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Bush and Blair Report Progress in War

Bush and Blair Report Progress in War

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THURMONT, Md. (AP) -- President Bush and top war ally British Prime Minister Tony Blair pledged Thursday to keep their forces in Iraq however long it takes to overthrow Saddam Hussein. They also agreed on a role for the United Nations in a postwar Iraq.

"We have one objective in mind -- victory," Bush said.

Joining in, Blair said the coalition's agenda is "not set by time, it's set by the nature of the job."

Bush and Blair, in a joint news conference at Bush's Camp David, Md., mountaintop hideaway, called for an immediate resumption of the U.N. "Oil for Peace" program to help speed the distribution of food and medical supplies to Iraqis. About 60 percent of Iraq's 22 million people are fed through the program, which was suspended with the onset of hostilities.

Both leaders gave an upbeat assessment of what had been accomplished during the first week of the war. "Together, coalition forces are advancing day by day in steady progress against the enemy," Bush declared

Bush and Blair Report Progress in War

Even so, neither Bush nor Blair would set a timetable for the war's conclusion.

"However long it takes to win. However long it takes to achieve our objective. However long it takes," Bush said. "It's not a matter of timetable, it's a matter of victory."

Bush and Blair were briefed on the progress of the war in Iraq after a week of fierce combat, and their meeting took place amid growing signs that Iraqi forces have dug in for a prolonged fight.

Blair said he and the president had decided to seek new U.N. resolutions on humanitarian relief, a postwar administration for Iraq and a promise to keep Iraq's territorial boundaries intact.

But differences appeared to remain on the extent of the U.N. role in governing. Blair has advocated a more aggressive role for the world body in a postwar government than has Bush.

"No doubt, the United nations has got to be closely involved in this process," Blair said. He said he and Bush agreed on "principles," but that there are "huge numbers of details to be discussed with our allies as to exactly how that is going to work."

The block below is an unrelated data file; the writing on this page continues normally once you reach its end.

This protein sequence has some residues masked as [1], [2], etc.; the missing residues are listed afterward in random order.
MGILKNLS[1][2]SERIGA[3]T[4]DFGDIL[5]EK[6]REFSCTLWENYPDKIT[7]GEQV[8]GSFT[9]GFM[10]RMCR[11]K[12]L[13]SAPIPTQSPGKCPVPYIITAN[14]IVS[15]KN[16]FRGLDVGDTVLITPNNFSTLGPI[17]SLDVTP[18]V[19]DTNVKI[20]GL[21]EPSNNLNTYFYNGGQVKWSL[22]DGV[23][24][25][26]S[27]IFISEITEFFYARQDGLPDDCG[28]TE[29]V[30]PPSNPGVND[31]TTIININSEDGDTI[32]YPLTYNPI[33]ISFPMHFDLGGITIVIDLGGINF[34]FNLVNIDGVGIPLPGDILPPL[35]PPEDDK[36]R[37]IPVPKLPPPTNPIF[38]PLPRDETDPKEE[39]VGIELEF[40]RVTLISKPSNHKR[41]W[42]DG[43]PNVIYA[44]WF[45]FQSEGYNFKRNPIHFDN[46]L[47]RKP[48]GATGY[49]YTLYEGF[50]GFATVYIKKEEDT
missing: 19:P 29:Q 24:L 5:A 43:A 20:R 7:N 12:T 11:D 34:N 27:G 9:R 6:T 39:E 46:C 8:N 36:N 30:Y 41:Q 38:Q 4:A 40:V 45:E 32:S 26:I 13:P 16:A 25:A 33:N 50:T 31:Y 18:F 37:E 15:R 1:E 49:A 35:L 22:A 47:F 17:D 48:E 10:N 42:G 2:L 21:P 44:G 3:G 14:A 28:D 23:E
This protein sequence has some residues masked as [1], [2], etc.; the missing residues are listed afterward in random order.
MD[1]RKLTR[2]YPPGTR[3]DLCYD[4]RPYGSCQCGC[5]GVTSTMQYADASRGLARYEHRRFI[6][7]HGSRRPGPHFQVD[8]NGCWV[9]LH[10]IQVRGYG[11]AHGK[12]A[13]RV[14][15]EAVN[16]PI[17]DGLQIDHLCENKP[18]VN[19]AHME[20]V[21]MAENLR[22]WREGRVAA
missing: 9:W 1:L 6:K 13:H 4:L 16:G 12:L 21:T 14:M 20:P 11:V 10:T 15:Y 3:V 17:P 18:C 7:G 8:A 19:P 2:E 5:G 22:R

Blair and Bush appeared in front of a display of British and American flags in a helicopter hangar on the grounds of the secluded presidential retreat.

"Iraq will be disarmed of weapons of mass destruction. And the Iraqi people will be freed. That is our commitment. That is our determination, and we will see it done," Blair said.

In Washington, at a Senate hearing Thursday, Defense Secretary Donald H. Rumsfeld was asked about diplomatic efforts by Arab nations or the United Nations to arrange a cease-fire.

"I have no idea what some country might propose, but there isn't going to be a cease-fire," Rumsfeld told a Senate Appropriations panel.

Under the Oil-for-Food program, Iraq is allowed to sell unlimited quantities of oil as long as the money goes mainly to buy food, medicine and other humanitarian goods for Iraq's people.

But the U.N. Security Council has been bitterly divided over the decision by the United States, Britain and Spain to attack Iraq, and that division has spilled over into negotiations to revise the program.

Bush said anew that any Iraqi that launched chemical or biological weapons against U.S.-led forces "will be tried as a war criminal."

Blair referred to the deaths of two British soldiers, saying they had been executed. "It is an act of cruelty beyond all human comprehension," the prime minister said.

Both Bush and Blair addressed the lack of support among many traditional allies in war.

"There are many people on our side, there are those that oppose us," Blair acknowledged. But he also said he had "no doubt that we are doing the right thing, I have no doubt that our cause is just."

Bush insisted: "We have plenty of Western allies. We can give you a list."

Blair, under fire at home for supporting the invasion of Iraq, is pressing for a strong U.N. role in rebuilding. And he says the

United States and its allies must broaden their agenda beyond Iraq to help build peace in the Middle East and across the globe.

Bush arrived at his retreat in Maryland's Catoctin Mountains on Wednesday afternoon in a driving rain, following a quick trip to Florida, where he'd sought to rally the troops and the American people behind the Iraq war at a time when U.S. forces are suffering casualties.

Thursday's Bush-Blair meeting came 60 years after President Roosevelt met Winston Churchill at the Maryland presidential retreat in the depths of World War II.

Churchill was the first foreign leader to visit a U.S. president at Camp David. At their summit in May 1943, the getaway was still known as Shangri-La.

(Copyright 2003 by The Associated Press. All Rights Reserved.)

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